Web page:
anti-authoritarian characters in children’s fiction


hombreSo I just read another book that had me thinking about representation of the dictatorship (Argentina)…

El hombre que creía en la luna, by Esteban Valentino (Ilustraciones de Pez. Bogotá, Grupo Editorial Norma, 2000. Colección Torre de Papel; serie Torre Azul.)

I won’t argue that this is such a representation. (Metaphorically, one might make such an argument, but those kind of extrapolated readings annoy me.) What I could say is that this is a story about a village that is convinced so strongly to turn their back on the moon (refusing to mention it, discuss it, acknowledge it, etc.) that they stop going out at night and chastise their children for even hinting at it. (This is engineered by baddies who want to sell the night to turn a quick profit.) hombrecreia2So, what I really did make note of is the character of the Uncle, the lone voice who speaks out against this regime, leaving propaganda in obvious places, challenging people’s fear, talking about the moon to his nephew and generally trying to rally people back to the moon’s cause, in spite of the climate of fear he finds on his arrival. This story turns on the appearance of his character (even though it is told through the eyes of a child protagonist).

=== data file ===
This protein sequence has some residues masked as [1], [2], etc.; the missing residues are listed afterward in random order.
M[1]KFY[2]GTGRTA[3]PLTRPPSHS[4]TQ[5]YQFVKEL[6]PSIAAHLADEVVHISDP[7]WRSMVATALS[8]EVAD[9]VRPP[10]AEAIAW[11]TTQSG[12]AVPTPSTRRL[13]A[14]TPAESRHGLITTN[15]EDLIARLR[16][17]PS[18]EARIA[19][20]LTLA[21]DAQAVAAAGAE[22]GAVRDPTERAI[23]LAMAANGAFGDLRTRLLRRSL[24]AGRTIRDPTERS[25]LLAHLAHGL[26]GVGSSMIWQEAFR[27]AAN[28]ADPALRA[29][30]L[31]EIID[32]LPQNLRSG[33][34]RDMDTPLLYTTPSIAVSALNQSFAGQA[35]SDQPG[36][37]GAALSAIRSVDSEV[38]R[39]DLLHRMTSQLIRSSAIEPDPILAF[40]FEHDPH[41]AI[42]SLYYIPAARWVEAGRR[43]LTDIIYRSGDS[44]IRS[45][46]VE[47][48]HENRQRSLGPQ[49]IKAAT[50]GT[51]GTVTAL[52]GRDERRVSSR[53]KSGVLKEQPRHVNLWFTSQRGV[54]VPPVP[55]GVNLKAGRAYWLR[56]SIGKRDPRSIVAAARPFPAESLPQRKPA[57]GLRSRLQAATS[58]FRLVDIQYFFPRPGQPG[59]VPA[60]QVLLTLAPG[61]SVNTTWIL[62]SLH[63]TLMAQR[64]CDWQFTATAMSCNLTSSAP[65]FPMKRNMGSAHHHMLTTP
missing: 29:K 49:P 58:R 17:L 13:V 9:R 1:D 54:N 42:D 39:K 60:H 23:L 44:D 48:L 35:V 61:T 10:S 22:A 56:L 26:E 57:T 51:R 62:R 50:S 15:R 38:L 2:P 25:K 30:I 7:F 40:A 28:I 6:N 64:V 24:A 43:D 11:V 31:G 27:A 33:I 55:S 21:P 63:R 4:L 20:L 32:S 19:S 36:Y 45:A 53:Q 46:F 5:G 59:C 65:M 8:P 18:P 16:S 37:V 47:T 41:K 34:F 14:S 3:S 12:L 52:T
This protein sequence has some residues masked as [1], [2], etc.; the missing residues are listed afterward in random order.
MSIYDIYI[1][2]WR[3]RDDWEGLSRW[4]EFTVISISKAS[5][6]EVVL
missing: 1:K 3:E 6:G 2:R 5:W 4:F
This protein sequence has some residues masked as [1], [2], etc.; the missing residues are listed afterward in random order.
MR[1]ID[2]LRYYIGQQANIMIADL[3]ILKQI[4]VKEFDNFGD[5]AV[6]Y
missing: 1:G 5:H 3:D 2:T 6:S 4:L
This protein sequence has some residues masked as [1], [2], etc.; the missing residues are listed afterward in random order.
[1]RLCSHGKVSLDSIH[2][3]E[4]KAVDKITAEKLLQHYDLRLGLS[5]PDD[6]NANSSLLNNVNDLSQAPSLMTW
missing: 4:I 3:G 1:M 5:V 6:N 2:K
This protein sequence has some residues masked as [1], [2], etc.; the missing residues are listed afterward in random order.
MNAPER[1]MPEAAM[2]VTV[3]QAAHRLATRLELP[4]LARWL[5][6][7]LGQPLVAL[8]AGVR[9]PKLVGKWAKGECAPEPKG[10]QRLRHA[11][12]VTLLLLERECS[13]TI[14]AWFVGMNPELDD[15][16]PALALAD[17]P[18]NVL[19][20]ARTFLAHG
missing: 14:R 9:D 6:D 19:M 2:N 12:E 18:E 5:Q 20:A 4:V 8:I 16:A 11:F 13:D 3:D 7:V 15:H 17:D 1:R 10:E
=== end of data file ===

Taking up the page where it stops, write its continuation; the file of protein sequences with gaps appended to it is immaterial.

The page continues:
So what other books celebrate such characters?

How do child protagonists respond to such characters? (and how ‘should’ they respond?)

What about the adults in such fiction?

Are these characters contextualised by the presence of other characters (eg. here, Los Vendedores de la Noche)

Are particular characters important to the children’s literature of a society (eg. with regards to making sense of a difficult history for its young)? It seems they must be. Do such characters appear with as much regularity in one society as in another? (eg New Zealand / Argentina)… just wondering


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